A friend of faithful reader Brooks Hilliard claims this happened to a friend of hers:
She had a wedding to go to, and needed a wedding gift. Aha, thought she, I have that monogrammed silver tray from my wedding that I never use. I’ll just take it to a silversmith and have him remove my monogram and put hers on it. Voilà, one cheap wedding present.
So she took it to the silversmith and asked him to remove her monogram and put the new one on. The silversmith took a look at the tray, shook his head, and said, “Lady, you can only do this so many times!”
True or not, it’s a great story. Herewith are my Principles of Gift Recycling:
- Hey, waste not want not. If someone gave you a sweater you hate, the world is not better off feeding it to the moths. If it’s too much trouble to exchange for one you like, wrap it back up and pass it on.
- If the donor is not present when you open it, open it very carefully, and just far enough to see if you’ll want to keep it. You may not even have to break the seal. Rewrapping becomes much easier. Just be sure there’s no possibility of a card or inscription or engraving concealed inside.
- Make a note not to regift it to the donor or anyone the donor knows or might meet (cf: that Seinfeld episode).
- It is the thought that counts. You are pleased by the thought Don and Dana Donor wanted to give you something — in that sense, the gift was entirely successful! What’s more, you own it. Don and Dana want you to get the most possible enjoyment out of it — which in this case happens to be the enjoyment of saving the $60 you were planning to spend on Ron and Rhoda Recipients, plus the enjoyment of not having to go out and shop or wrap, plus the enjoyment of knowing you are living light on the land, plus the enjoyment of getting that thing out of the house.
- Cover tears in the wrapping (caused by clumsy unwrapping) with extra stick-on bows. A box of stick-on bows is a good investment. Better still to stock your own box with recycled stick-on bows from previous gifts.
- It’s an old story but completely true: there are only one or two fruitcakes produced each year. They just get recycled.
- Do not recycle perishable food gifts — or else recycle them very fast. The great thing about fruitcakes, of course, is that they have a shelf life of a thousand years — and a half-life about equal to uranium.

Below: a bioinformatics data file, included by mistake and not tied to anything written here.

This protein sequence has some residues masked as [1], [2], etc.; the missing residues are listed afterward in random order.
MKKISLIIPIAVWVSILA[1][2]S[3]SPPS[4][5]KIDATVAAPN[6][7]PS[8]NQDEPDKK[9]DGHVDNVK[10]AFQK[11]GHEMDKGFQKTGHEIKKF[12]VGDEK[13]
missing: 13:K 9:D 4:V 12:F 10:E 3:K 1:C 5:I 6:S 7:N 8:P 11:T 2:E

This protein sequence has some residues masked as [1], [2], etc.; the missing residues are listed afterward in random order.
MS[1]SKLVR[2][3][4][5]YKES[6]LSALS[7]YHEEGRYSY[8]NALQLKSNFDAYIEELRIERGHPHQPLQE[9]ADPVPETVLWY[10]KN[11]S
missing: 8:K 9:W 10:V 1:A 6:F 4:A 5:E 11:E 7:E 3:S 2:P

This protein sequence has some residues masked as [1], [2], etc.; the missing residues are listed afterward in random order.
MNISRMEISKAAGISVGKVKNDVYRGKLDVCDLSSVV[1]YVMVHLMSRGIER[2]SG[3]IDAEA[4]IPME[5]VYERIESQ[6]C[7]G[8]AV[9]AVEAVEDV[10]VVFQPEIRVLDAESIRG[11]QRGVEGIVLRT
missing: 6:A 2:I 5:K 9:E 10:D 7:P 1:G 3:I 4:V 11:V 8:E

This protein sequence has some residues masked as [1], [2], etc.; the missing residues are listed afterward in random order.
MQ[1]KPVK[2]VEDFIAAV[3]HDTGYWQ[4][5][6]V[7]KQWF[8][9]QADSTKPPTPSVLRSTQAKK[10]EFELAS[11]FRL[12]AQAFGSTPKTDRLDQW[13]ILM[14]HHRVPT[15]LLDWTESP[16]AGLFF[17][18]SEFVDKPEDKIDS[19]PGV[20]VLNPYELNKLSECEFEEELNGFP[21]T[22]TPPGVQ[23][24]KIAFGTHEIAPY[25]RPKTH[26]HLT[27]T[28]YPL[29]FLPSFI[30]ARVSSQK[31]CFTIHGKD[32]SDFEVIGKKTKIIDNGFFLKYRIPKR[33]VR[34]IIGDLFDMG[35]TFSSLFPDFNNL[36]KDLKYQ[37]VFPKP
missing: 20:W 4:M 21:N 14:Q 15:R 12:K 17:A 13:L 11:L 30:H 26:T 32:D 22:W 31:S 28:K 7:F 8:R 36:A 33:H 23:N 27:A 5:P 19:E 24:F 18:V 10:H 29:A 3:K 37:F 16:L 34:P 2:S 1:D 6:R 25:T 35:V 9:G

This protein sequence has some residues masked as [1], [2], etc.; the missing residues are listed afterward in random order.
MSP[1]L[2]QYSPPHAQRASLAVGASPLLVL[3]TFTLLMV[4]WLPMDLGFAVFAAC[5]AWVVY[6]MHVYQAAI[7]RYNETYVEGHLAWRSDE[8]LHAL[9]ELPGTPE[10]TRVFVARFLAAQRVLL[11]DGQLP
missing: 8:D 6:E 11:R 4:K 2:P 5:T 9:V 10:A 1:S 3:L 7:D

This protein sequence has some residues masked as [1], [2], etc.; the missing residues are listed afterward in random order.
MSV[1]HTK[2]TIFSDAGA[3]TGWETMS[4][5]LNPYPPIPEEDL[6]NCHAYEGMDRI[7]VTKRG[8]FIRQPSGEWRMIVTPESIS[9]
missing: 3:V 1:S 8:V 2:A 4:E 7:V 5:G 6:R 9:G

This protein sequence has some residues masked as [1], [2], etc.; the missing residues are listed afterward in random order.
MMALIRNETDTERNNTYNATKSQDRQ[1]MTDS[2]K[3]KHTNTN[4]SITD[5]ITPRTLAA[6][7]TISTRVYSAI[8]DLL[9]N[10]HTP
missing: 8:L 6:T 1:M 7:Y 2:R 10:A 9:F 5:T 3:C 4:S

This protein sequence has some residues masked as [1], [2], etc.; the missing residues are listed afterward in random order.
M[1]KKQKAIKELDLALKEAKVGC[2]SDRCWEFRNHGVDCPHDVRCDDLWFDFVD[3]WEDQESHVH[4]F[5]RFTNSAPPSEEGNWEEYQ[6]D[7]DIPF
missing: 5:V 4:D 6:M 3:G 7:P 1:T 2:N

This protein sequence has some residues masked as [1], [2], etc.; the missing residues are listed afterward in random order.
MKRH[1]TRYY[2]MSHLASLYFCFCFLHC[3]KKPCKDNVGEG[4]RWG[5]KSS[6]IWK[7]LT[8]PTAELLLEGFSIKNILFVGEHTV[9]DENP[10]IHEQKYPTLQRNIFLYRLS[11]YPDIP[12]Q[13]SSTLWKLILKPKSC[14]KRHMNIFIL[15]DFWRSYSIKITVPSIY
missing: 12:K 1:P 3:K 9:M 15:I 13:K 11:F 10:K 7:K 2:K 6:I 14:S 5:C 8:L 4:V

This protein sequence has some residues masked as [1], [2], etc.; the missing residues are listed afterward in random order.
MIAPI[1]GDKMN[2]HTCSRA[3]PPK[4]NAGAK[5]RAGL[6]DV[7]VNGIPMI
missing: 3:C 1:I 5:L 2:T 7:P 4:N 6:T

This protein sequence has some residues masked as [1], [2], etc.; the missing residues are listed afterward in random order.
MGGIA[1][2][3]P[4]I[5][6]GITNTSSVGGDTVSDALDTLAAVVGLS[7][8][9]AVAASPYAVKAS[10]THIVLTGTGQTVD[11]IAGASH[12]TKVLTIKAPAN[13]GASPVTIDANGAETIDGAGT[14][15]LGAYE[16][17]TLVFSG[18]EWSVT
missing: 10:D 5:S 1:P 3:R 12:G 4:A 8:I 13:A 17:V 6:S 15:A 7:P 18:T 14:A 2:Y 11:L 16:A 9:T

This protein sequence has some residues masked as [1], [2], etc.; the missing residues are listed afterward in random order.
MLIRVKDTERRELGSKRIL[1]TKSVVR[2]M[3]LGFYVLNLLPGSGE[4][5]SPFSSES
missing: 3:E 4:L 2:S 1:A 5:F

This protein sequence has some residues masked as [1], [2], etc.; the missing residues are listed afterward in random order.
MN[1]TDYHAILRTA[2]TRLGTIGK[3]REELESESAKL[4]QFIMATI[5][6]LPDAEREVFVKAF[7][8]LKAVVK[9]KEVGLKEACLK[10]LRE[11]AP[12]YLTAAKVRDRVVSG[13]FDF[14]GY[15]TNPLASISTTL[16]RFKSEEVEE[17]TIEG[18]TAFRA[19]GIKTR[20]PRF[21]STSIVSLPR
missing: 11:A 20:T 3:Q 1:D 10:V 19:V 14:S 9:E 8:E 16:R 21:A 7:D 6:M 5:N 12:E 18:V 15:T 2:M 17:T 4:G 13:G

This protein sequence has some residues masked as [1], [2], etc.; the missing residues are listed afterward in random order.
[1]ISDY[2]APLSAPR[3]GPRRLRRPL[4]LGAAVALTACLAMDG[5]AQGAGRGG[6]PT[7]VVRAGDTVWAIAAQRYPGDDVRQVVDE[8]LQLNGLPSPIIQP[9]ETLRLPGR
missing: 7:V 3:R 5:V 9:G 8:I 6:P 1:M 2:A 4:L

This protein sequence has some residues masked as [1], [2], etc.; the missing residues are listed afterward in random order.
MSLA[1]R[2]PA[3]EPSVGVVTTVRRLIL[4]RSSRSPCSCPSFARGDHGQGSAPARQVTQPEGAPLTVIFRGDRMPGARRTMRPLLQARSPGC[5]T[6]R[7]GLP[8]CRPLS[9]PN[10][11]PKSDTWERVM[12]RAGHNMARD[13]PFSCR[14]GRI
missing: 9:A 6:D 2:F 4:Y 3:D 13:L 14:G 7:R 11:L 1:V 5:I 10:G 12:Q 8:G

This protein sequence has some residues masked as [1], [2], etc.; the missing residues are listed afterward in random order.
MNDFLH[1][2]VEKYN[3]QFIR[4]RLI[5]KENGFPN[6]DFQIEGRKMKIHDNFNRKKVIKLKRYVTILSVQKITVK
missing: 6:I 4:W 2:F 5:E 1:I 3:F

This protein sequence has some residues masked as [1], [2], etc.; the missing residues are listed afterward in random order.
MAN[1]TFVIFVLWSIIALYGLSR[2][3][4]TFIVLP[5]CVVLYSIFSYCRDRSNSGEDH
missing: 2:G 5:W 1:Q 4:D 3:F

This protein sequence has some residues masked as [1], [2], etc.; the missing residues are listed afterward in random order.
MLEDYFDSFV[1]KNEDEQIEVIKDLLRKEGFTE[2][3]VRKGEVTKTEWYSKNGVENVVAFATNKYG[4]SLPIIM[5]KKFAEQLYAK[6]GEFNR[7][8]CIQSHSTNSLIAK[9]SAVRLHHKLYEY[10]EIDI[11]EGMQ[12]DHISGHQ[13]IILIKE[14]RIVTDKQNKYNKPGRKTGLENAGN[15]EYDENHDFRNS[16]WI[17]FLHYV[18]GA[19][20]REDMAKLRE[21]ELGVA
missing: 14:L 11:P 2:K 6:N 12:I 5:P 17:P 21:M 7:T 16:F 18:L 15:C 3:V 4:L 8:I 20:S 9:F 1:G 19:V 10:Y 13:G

- OK, let me say a kind word about fruitcakes. They can actually be pretty good. Some people do like them, which is why a few new ones do have to be made each year. But here’s another great recyclable: champagne. Most of the people who get it don’t really like it — we recycle it. And those two-foot Galliano bottles. Any really great-looking novelty liquor bottle is meant to be taken from the box, marveled at, replaced in the box, and recycled. (When was the last time you actually were asked to mix a Harvey Wallbanger?)
- Gift recycling is one of the few areas in which it is generally OK to lie. If someone gives you a copy of a book you already own, there’s no need to say, “Oh, gee, I already have it.” Say, instead, “Oh, I’m dying to read that!” or, perhaps better, “Oh, I can’t believe it! I love that book — and then someone borrowed it and never returned it. I’m so glad to have it again! I keep meaning to buy it again and I always forget. Thanks so much!” Then wrap it back up, or add it to the pile of books you’re planning to give to the library.
- (Note. There is a world of difference between a lie and a white lie, and it is this: A lie is told for selfish reasons. A white lie is told primarily to spare the feelings or buoy the spirits of someone else. “You look great!” is a white lie. “I’ve never even heard of Bruno Magli shoes” is a lie lie.)
- No, scratch #9. Bad example. Never recycle books. Books are the one exception. They should be bought and kept forever. Never lend a book to a friend. Never let your spouse read your copy — make him/her buy his/her own. Do NOT support the public library. And I want you to know that my saying this has nothing to do with the fact that I write books and get a royalty from each one sold, but nothing from each one read. (Well, great satisfaction, but no cash.) Have I mentioned lately I have a new book coming out?
Tomorrow: Top 10 Reasons to Buy (Multiple Copies of) My New Book
Quote of the Day
In 1800, 75% of [an American's] working man's expenditures went for food alone. By 1850, that had dropped to 50%. Today it is a little more than 11%.~The Wall Street Journal, September 20, 1996
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